Yield declines and producer responses to shifting climate and economic conditions in Mexican coffee production

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Katherine Ennis, Paulo Quadri, Kai Zhu, Stacy M Philpott, Adam Millard-Ball


Coffee’s climate sensitivity contributes to extreme production and price fluctuations. However, as coffee is a perennial crop, producers have difficulty responding to short-term market shifts. Combining historical climate, production and price data from all coffee-growing municipalities in Mexico, we examined trends of climate and coffee production and then characterized and quantified coffee producer’s responses to changing conditions of climate and price. We collected and collated production, price, climate and topographic data from Mexican and U.S. governmental agencies and non-governmental organizations. Using a spatially-explicit approach we found that coffee-specific climate variables contributed to a 60% decline in Mexican coffee production since its peak in the 1989, and that farmers’ management responses to soaring temperatures, variable rainfall and price volatility are generally limited to improving yields via management efforts and altering the amount of crop they harvest.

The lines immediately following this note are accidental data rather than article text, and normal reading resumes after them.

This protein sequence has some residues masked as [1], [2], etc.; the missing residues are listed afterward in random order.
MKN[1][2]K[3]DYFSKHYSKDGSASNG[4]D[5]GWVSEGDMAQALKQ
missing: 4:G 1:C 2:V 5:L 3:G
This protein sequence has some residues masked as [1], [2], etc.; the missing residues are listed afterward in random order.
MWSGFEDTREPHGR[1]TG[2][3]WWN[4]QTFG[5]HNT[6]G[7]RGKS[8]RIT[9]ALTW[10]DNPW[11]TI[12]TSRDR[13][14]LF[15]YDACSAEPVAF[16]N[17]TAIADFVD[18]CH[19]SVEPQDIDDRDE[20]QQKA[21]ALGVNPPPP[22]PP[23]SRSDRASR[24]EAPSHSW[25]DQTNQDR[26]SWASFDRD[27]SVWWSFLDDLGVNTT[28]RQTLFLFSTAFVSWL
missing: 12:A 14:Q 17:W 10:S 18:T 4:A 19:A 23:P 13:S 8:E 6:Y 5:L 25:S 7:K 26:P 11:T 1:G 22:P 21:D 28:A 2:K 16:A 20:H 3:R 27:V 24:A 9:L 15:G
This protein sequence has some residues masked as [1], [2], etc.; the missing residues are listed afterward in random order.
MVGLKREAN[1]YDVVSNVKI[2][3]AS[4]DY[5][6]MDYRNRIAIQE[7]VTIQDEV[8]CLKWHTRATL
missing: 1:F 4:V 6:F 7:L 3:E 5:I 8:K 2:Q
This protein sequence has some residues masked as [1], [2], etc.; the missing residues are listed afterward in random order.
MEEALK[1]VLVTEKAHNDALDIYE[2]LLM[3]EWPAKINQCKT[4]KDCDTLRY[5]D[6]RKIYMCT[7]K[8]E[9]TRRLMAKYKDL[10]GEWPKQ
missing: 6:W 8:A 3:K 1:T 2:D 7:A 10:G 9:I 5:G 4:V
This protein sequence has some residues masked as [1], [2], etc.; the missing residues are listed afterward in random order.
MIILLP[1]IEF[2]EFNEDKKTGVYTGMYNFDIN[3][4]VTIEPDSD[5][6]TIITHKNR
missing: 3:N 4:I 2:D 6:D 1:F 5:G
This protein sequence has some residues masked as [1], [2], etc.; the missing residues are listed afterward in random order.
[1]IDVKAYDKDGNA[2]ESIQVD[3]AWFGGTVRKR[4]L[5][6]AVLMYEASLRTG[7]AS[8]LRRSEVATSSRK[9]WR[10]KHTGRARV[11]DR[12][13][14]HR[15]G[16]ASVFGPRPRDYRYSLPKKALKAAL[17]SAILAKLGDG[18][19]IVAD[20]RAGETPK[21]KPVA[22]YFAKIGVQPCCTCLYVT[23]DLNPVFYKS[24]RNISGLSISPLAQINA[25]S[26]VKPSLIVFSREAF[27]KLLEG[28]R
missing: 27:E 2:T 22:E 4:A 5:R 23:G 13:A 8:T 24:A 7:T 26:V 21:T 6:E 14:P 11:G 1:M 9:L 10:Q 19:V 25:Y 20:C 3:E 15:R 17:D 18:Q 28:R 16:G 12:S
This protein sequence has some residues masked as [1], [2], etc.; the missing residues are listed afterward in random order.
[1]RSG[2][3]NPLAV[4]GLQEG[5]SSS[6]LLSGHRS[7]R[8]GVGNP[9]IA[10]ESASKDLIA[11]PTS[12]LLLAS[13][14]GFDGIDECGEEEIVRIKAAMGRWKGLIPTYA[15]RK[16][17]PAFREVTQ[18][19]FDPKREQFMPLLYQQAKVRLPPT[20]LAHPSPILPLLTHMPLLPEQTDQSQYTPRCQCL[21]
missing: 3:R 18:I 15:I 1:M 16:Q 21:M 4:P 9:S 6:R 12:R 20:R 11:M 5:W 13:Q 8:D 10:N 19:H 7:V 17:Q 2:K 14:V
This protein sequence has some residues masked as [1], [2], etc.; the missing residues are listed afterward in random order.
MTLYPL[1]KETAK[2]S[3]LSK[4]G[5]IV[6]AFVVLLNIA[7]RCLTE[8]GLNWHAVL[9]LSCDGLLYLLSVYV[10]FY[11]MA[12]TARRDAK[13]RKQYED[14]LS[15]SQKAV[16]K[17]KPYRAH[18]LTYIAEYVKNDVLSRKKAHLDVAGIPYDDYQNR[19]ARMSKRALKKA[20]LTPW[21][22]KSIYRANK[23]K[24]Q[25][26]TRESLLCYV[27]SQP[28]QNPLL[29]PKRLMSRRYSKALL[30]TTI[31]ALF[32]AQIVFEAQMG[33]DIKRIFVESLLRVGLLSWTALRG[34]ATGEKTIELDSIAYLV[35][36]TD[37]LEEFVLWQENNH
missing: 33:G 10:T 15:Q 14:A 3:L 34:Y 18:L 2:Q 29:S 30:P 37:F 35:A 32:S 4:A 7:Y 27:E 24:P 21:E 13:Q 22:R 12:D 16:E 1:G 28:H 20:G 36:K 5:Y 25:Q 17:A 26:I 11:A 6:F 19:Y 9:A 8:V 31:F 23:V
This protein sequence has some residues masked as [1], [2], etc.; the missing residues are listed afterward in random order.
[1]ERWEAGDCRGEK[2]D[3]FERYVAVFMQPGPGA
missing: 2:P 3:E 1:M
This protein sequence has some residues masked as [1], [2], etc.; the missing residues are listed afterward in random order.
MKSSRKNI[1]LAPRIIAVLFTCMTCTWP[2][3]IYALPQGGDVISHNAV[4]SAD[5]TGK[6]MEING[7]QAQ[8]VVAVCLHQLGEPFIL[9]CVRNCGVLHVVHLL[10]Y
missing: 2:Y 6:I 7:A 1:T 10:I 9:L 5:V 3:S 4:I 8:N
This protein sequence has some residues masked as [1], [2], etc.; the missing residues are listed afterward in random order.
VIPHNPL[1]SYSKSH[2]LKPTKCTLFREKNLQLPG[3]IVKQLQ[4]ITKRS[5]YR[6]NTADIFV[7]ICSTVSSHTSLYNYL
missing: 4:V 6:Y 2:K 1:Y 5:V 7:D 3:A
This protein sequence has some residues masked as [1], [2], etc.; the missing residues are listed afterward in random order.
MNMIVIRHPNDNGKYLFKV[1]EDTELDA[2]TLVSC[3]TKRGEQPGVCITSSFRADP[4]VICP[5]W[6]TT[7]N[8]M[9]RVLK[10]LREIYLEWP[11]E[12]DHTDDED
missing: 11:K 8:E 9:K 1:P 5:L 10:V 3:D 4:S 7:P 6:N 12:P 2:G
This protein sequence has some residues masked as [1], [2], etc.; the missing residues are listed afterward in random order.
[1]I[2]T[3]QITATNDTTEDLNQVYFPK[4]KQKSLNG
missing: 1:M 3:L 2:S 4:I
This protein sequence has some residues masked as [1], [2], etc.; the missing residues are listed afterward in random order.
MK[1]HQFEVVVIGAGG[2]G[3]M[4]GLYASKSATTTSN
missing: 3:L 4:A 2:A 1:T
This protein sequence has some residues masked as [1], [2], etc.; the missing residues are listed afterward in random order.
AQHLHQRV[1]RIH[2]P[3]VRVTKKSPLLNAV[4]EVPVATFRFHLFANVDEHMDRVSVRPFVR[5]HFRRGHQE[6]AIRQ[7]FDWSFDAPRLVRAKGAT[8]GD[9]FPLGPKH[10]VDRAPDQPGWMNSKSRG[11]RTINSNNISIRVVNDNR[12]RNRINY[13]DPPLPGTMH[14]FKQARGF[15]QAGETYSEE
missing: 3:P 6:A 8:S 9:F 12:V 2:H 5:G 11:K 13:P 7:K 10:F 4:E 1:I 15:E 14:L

Agricultural and Resource Economics, Agricultural Economics, Agriculture, Environmental Sciences, Environmental Studies, Geography, Life Sciences, Nature and Society Relations, Other Environmental Sciences


climate, Yield, coffee production, Mexico


Published: 2023-04-06 00:58


CC-By Attribution-NonCommercial-NoDerivatives 4.0 International

Additional Metadata

Conflict of interest statement:
The authors declare no conflict of of interest.

Data and Code Availability Statement:
Data and code available upon request, and publicly after publication